The similarities in form and execution of the excavated examples cited above to the Sackler and Seattle plaques suggest a route of dissemination that began in the Neolithic communities in the lower Yangzi 揚子 valley. From there, the technique and the form went upstream to the middle Yangzi 揚子 valley, and eventually reached the upper reaches of the Yangzi 揚子 river, where the outlines of the Sackler plaque are reproduced on a bronze plaque from Sanxingdui 三星堆, Guanghan 廣漢, in Sichuan 四川 province (fig. 3). The spread of this motif upstream following the Yangzi 揚子 river has been seen as archaeological corroboration of the historical dispersal of the "San Miao 三苗" (the Three Miao 苗 tribes of eastern China, presumably including the Liangzhu 良渚 peoples) during the time of the third millennium BCE. 
Published: Doris J. Dohrenwend, "Jade Demonic Images from Early China," Ars Orientalis 10 (1975), fig. 1; Hayashi Minao 林巳奈夫, Chūgoku kogyoku no kenkyū 中國古玉の研究 (Tokyo: Yoshikawa kōbunkan, 1991), fig. 5-23; Yang Jianfang 楊建芳, Zhongguo guyu yanjiu lunwenji 中國古玉研究論文集 = Treatises on ancient Chinese jades, vol. 1 (Taipei: Zhongzhi meishu chubanshe, 2001), fig. 6:9.
1.Zhanglingshan 張陵山 fitting (Zhejiang sheng wenwu kaogu yanjiusuo 浙江省文物考古研究所, Shanghai shi wenwu guanli weiyuanhui 上海市文物管理委员会, and Nanjing bowuyuan 南京博物院, Liangzhu wenhua yuqi 良渚文化玉器 [Beijing: Wenwu chubanshe and Hong Kong: Liangmu chubanshe, 1989], no. 203).
2.Liuhe 六合 plaque (see Jingzhou diqu bowuguan 荊州地區博物館 and Zhongxiang xian bowuguan 鈡祥縣博物館, "Zhongxiang Liuhe yizhi 鈡祥六合遺址," Jianghan kaogu 江漢考古 1987.2, pl. 4:8).
3.Bronze plaque from Sanxingdui 三星堆.
 For good examples of this method at work from Liangzhu 良渚 contexts, see Zhejiang sheng wenwu kaogu yanjiusuo 浙江省文物考古研究所, Shanghai shi wenwu guanli weiyuanhui 上海市文物管理委员会, and Nanjing bowuyuan 南京博物院, Liangzhu wenhua yuqi 良渚文化玉器 (Beijing: Wenwu chubanshe, and Hong Kong: Liangmu chubanshe, 1989), nos. 159, 160, 220.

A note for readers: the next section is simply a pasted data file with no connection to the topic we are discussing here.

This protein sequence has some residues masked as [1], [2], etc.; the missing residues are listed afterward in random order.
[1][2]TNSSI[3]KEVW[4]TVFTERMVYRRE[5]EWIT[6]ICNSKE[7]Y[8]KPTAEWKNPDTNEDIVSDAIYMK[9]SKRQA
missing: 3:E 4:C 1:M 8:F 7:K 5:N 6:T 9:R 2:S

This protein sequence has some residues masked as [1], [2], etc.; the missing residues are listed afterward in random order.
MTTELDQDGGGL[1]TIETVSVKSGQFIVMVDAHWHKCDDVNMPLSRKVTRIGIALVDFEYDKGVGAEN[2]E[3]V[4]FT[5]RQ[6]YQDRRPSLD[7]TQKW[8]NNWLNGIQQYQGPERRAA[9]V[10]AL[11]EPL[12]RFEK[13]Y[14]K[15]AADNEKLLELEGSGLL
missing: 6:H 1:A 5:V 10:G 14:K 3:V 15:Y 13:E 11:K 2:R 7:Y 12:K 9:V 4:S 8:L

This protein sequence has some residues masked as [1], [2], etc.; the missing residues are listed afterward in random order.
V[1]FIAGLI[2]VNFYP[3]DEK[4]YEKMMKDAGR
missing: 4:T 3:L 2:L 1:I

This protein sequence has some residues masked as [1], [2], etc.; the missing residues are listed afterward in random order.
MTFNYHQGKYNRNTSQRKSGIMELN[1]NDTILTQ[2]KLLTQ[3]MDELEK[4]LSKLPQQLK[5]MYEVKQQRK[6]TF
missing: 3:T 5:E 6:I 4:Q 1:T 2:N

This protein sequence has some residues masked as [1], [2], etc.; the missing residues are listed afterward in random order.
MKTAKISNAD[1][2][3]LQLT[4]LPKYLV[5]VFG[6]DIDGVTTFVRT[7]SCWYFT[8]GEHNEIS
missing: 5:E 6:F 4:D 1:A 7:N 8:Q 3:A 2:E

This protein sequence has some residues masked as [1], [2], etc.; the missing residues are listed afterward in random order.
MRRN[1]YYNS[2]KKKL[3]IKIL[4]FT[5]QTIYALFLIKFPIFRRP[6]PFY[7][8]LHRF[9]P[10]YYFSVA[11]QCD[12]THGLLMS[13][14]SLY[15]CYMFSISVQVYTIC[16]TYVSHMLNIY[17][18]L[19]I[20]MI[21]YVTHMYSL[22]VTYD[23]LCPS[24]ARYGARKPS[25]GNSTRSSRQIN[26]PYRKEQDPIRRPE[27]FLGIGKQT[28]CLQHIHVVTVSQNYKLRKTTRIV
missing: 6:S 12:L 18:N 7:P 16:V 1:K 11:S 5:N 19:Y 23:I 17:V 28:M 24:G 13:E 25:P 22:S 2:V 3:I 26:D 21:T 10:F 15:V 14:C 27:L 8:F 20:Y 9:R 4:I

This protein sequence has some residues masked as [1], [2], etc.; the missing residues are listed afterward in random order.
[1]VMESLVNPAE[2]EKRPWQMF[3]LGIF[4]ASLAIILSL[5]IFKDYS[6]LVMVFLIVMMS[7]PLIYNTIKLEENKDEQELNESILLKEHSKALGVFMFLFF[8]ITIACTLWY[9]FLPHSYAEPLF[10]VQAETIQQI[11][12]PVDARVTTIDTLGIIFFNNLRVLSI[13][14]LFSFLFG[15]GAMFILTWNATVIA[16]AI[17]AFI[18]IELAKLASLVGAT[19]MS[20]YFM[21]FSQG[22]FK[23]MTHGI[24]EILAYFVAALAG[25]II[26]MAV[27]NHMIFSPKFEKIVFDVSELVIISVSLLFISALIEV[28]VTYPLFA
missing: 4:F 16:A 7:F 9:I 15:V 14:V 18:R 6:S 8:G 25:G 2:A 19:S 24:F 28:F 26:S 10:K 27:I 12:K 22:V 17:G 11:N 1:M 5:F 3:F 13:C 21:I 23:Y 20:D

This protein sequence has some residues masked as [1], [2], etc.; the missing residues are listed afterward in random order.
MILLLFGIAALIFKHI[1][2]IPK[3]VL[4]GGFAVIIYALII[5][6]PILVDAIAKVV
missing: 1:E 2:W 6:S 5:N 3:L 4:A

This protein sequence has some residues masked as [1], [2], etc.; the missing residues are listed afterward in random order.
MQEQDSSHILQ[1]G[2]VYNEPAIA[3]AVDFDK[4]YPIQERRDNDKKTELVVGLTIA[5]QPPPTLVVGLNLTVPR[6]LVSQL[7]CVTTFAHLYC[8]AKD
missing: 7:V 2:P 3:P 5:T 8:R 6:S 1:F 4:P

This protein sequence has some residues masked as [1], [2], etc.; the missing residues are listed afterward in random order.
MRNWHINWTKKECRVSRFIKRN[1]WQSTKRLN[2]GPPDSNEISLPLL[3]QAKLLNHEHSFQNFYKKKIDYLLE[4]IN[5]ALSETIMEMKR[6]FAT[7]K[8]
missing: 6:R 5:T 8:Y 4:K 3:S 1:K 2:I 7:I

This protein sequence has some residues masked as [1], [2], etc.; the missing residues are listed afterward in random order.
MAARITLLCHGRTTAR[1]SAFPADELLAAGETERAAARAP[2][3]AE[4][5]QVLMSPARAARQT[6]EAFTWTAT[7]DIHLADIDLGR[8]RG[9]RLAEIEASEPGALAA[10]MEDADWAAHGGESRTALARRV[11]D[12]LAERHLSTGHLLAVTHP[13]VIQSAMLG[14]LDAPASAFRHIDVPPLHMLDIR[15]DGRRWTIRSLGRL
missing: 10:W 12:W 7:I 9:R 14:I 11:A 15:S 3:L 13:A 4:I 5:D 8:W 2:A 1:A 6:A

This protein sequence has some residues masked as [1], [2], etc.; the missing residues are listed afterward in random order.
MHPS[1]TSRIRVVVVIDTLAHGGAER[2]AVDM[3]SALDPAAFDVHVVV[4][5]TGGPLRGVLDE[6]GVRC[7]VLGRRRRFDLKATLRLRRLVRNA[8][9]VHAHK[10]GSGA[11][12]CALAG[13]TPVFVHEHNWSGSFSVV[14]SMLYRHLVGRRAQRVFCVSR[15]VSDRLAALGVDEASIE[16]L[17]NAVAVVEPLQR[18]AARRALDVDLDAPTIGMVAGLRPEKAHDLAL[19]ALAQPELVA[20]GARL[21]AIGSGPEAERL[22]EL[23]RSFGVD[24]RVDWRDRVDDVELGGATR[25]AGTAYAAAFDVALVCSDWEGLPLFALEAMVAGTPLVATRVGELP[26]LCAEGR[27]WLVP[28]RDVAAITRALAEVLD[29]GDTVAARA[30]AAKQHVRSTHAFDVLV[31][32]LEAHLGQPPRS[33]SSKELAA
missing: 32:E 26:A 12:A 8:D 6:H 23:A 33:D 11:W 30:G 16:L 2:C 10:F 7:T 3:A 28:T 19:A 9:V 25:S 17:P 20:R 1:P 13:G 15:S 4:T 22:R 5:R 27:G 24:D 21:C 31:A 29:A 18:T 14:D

For another early example from Zhanglingshan 張陵山, see ibid., no. 231.
 Zhongguo shehui kexuyuan kaogu yanjiusuo Shandong gongzuodui 中國社會科學院考古研究所山東工作隊, "Shandong Linqu Zhufeng Longshan wenhua muzang 山東臨朐朱封龍山文化墓葬," Kaogu 考古 1990.7, pp. 587--94, pl. 2:1.
 The Seattle example is published in Doris J. Dohrenwend, "Jade Demonic Images from Early China," Ars Orientalis 10 (1975), fig. 2; the Liuhe 六合 find is published in Jingzhou diqu bowuguan 荊州地區博物館 and Zhongxiang xian bowuguan 鈡祥縣博物館, "Zhongxiang Liuhe yizhi 鈡祥六合遺址," Jianghan kaogu 江漢考古 1987.2, pp. 1--31.
 For example, Doris J. Dohrenwend, "Jade Demonic Images from Early China," Ars Orientalis 10 (1975), pp. 55--78; Wu Hung 巫鴻, "Yizu zaoqi de yushi diaoke 一組早期的玉石雕刻," Meishu yanjiu 美術研究 1979.1, pp. 64--70; Hayashi Minao 林巳奈夫, "Sen In shiki no gyokki bunka 先殷式の玉器文化 = Patterns on Pre Yin Jades," Museum 334 (1979), pp. 4--16.
 Yang Jianfang 楊建芳, Zhongguo guyu yanjiu lunwenji 中國古玉研究論文集 = Treatises on ancient Chinese jades, vol. 1 (Taipei: Zhongzhi meishu chubanshe, 2001), pp. 62--63.
 Hayashi Minao 林巳奈夫, Chūgoku kogyoku no kenkyū 中國古玉の研究(Tokyo: Yoshikawa kōbunkan, 1991), pp. 376--77, also supports this dating. Yang Jianfang 楊建芳 in Zhongguo guyu yanjiu lunwenji 中國古玉研究論文集 = Treatises on ancient Chinese jades, vol. 1 (Taipei: Zhongzhi meishu chubanshe, 2001), p. 62, prefers to see the Sackler plaque as the latest in the series, comparing it to an example from Anyang 安陽 and dating it to the late Shang 商 period. Yang's dating seems a trifle late for the technical and formal evidence cited above.
 Argued in Yang Jianfang 楊建芳, Zhongguo guyu yanjiu lunwenji 中國古玉研究論文集 = Treatises on ancient Chinese jades, vol. 1 (Taipei: Zhongzhi meishu chubanshe, 2001), pp. 70--80.